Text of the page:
A magnet breather valve consists of a:

  • Valve body,
  • Diaphragm,
  • Retention spring; and,
  • Magnet pair.

As pressure increases above the set point of the valve, one of the magnets is pushed back. Once the distance between the two magnets has increased beyond a certain point, the attractive force is not strong enough to hold them and the valve flies fully open to allow full-flow pressure relief almost instantaneously.

As the pressure differential is reduced to a safe level, the retention spring provides just enough force to push the magnet back into a distance with the other magnet wherein their attractive forces hold them closed.

Magnet valves provide greater air flow faster in comparison to most spring valves and can regulate a wider range of pressure differentials.

How to Choose the Right Breather Valve

Before making a definitive choice, you’ll need to know:

  • How much pressure or vacuum your enclosure or container can withstand
  • The internal air volume of your container or enclosure
  • The expected rate of change of pressure
  • The tolerance of the contents for moisture and particulate

To choose an appropriate breather valve, it’s important to understand that, fundamentally, a breather valve must perform two functions: Protect a container from excessive pressure or vacuum differentials, while limiting the amount of moisture that enters the container. Therefore, an ideal valve should remain sealed except during altitude change or under extreme temperature changes, but when open should provide sufficient flow to relieve air pressure as fast as it builds up.

It should be noted that breather valves set as low as +0.5 (pressure) and -0.5 (vacuum) psid will protect against excessive moisture intrusion for years.

Use our Breather Valve Selection Chart below for the flow rates of the various breather valves we carry.

Valve Series Part NumberFlow RateMaximum Net Volume of Container
TA292-R0.5 scfm†up to 4 cu.ft.‡
TA294-R1.0 scfm†up to 8 cu.ft.‡
TA340-R0.5-3.0 scfm*†up to 25 cu.ft.‡
TA2384.0 scfm†up to 33 cu.ft.‡
TA240-R4.0 scfmtup to 33 cu.ft.‡
TA3301.5 - 4.0 scfm*†up to 33 cu.ft.‡
TA333-R1.5-4.0 scfm*†up to 33 cu.ft.‡
TA440-R2.0-4.0 scfm*†up to 33 cu.ft.‡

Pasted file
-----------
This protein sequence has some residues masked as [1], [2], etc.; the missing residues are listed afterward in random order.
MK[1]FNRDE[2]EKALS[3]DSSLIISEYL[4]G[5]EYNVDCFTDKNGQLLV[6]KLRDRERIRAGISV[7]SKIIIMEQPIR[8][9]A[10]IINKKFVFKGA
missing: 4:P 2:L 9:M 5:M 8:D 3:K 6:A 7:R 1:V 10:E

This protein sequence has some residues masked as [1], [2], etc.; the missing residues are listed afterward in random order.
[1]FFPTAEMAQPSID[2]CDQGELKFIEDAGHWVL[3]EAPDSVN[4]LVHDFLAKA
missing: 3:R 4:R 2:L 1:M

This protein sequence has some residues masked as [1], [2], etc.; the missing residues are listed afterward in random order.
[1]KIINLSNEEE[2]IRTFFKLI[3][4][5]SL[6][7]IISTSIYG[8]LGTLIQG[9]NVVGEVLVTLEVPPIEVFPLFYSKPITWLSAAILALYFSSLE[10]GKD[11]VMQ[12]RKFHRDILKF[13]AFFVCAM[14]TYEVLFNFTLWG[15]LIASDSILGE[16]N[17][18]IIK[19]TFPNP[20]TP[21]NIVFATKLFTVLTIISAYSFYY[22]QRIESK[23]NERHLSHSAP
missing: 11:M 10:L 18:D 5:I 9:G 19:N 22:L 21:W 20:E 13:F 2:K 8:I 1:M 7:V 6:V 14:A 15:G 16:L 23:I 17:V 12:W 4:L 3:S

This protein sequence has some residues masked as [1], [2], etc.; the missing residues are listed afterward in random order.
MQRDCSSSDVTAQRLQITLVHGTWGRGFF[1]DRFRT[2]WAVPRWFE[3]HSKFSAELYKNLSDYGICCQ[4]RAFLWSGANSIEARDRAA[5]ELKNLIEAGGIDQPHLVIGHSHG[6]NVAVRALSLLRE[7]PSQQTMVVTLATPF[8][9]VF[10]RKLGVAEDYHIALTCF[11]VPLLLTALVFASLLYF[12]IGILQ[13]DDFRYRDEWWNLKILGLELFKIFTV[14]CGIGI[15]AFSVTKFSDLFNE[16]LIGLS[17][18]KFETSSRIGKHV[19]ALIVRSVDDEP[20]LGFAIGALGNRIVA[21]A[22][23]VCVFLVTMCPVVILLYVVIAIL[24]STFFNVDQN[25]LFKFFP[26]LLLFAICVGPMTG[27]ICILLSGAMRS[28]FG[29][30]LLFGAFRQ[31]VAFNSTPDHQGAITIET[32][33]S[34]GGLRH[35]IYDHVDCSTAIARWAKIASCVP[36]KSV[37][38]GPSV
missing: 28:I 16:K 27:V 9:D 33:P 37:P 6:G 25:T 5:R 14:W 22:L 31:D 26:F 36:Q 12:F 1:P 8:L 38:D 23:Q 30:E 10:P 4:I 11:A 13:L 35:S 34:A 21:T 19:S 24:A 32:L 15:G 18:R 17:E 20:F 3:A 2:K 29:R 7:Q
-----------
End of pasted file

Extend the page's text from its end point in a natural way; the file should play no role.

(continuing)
TA770-R10 - 25 scfm*†up to 208 cu.ft.‡
TA761-P40- 140 scfm*†up to 1167 cu.ft.‡
TA762-V40- 140 scfm*†up to 1167 cu.ft.‡
TA796-P170-800 scfm*†up to 6667 cu.ft.‡
TA797525 scfmup to 4375 cu.ft.‡
TA798-V280 - 600 scm*†up to 5000 cu.ft.‡
* Depends upon relief setting of valve.

† To convert to metric equivalent (liters/sec) multiply br 0.472

‡ To convert to metric equivalent (m3) multiply br 2.831 x 102

When choosing between spring-actuated and magnetically-actuated valves, aerospace engineers must account for many performance factors, including:

  • Pressure range
  • Response time
  • Accuracy
  • Reliability

…and much more! These factors can vary depending on the specific application and operating environment.

This process requires careful consideration and is often best done in collaboration with experienced professionals.

For technical assistance in selecting a breather valve for your application, contact AGM.

Specifications & Requirements

AGM breather valves are rigorously tested to ensure that they meet or exceed appropriate industry and government standards.

SAE Specification AS27166, entitled “Valve: Pressure Equalizing, Gaseous Products,” details environmental requirements and the procedures for vibration, temperature, salt, fog, sand and dust, rough handling, etc., as well as settings and flow. (Note: Many design activities have found it impractical to use the settings designated in this specification and have called out other settings more suitable for their particular container design.)

IMPORTANT: AGM Breather Valve Series TA238, TA240-R, TA330, TA333-R and TA770-R will meet all requirements of this specification (see Environmental Protection, above). AS27166 is also referenced in Department of Defense MIL-STD-648C.

Additionally, every AGM breather valve is individually tested and certified for compliance with performance requirements.

If you require identification of an AGM breather valve with a part number other than one shown on this website, please contact us for part number verification. Let us know if you also plan to put one of AGM’s catalog numbers on a document requiring MIL-STD-130 identification.